It means that I’m a product of my environment and unfortunately my environment is and always has been a fatphobic society. I have been taught since I was a child that fat bodies are bad. They’re bad because they’re unhealthy, unattractive, undesirable and unfeminine. I’ve been taught that fat people are lazy, irresponsible, compulsive, uneducated, and undeserving of respect. 

Because of this, I am fatphobic. 

Because of this, you are fatphobic. 

How do we combat this major social issue? How do we change the environment? What steps can we take to ensure that our children grow up in a more diverse, inclusive, body positive environment? 

How do we challenge fatphobia? 

The first thing that we have to do is challenge our own fatphobic relentlessly, every damn day. We do this by forcing ourselves to confront the uncomfortable. We do this by carefully selecting our influencers. We do this by consciously seeking new perspectives. We do this by desensitising ourselves to the taboo. We do this by challenging everything we think we know about our bodies, our weight and our worth.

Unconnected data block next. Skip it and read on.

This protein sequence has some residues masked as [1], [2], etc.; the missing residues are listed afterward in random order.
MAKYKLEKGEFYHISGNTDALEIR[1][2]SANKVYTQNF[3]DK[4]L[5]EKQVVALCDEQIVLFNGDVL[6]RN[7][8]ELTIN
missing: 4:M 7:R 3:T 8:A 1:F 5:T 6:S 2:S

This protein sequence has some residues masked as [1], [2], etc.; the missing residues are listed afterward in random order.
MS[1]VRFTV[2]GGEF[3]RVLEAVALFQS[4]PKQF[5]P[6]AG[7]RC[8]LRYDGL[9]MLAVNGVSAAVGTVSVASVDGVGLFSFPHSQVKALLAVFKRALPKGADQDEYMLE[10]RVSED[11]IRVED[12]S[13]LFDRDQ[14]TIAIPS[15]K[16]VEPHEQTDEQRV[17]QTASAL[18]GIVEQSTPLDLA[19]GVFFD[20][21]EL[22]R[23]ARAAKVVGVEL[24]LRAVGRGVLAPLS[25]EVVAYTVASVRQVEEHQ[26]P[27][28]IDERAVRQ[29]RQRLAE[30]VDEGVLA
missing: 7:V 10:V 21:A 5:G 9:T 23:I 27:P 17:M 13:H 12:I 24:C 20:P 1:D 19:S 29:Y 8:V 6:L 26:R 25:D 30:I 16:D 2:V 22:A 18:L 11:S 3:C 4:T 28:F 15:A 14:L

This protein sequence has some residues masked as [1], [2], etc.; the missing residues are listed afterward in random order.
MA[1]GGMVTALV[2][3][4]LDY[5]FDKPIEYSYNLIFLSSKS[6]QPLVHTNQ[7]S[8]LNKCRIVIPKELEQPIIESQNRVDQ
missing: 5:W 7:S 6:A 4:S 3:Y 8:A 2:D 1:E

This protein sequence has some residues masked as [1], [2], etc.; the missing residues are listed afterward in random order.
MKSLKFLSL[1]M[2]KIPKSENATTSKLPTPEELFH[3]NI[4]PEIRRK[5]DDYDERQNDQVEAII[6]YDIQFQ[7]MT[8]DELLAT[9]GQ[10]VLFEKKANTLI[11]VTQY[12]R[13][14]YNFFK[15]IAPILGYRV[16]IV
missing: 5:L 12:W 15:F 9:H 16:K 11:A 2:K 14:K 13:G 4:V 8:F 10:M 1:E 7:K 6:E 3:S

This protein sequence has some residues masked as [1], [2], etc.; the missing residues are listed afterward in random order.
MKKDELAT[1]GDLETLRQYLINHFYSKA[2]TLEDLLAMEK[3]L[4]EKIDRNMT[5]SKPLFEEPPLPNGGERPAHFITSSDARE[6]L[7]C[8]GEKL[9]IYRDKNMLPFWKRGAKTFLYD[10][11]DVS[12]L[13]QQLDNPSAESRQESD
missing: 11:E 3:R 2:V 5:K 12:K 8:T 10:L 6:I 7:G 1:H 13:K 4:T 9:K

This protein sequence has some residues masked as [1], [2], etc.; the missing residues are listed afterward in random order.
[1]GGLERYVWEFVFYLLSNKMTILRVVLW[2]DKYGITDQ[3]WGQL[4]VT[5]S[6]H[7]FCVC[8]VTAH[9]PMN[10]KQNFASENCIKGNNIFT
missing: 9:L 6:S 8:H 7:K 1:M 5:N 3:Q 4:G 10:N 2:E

The Instagram bopo community has helped me to take these steps. By following women of all shapes and sizes, I’ve had to get used to seeing fat women in their underwear. I’ve had to get used to seeing fat women dancing in their underwear. I’ve been exposed to the perspectives of fat women in ed recovery. I’ve been exposed to the perspectives of fat women in mental health recovery. I’ve been forced to question my beliefs around the very word ‘fat’. I’ve been forced to think about inclusivity and diversity and intersectionality for the first time in my life. I’ve basically had to relearn most of what I thought I knew about the world we live in. 

It’s been bloody intense. 

Has it been easy? 

Hell no!

Have I learned everything there is to learn? 

Hell no!

Will I ever know everything there is to know about fat acceptance and body positivity? 

Probably not! 

Will I always be a little bit fatphobic?

Maybe.

Has it been worthwhile? 

You bet your fat ass it has! 

Call Me Fat. Please.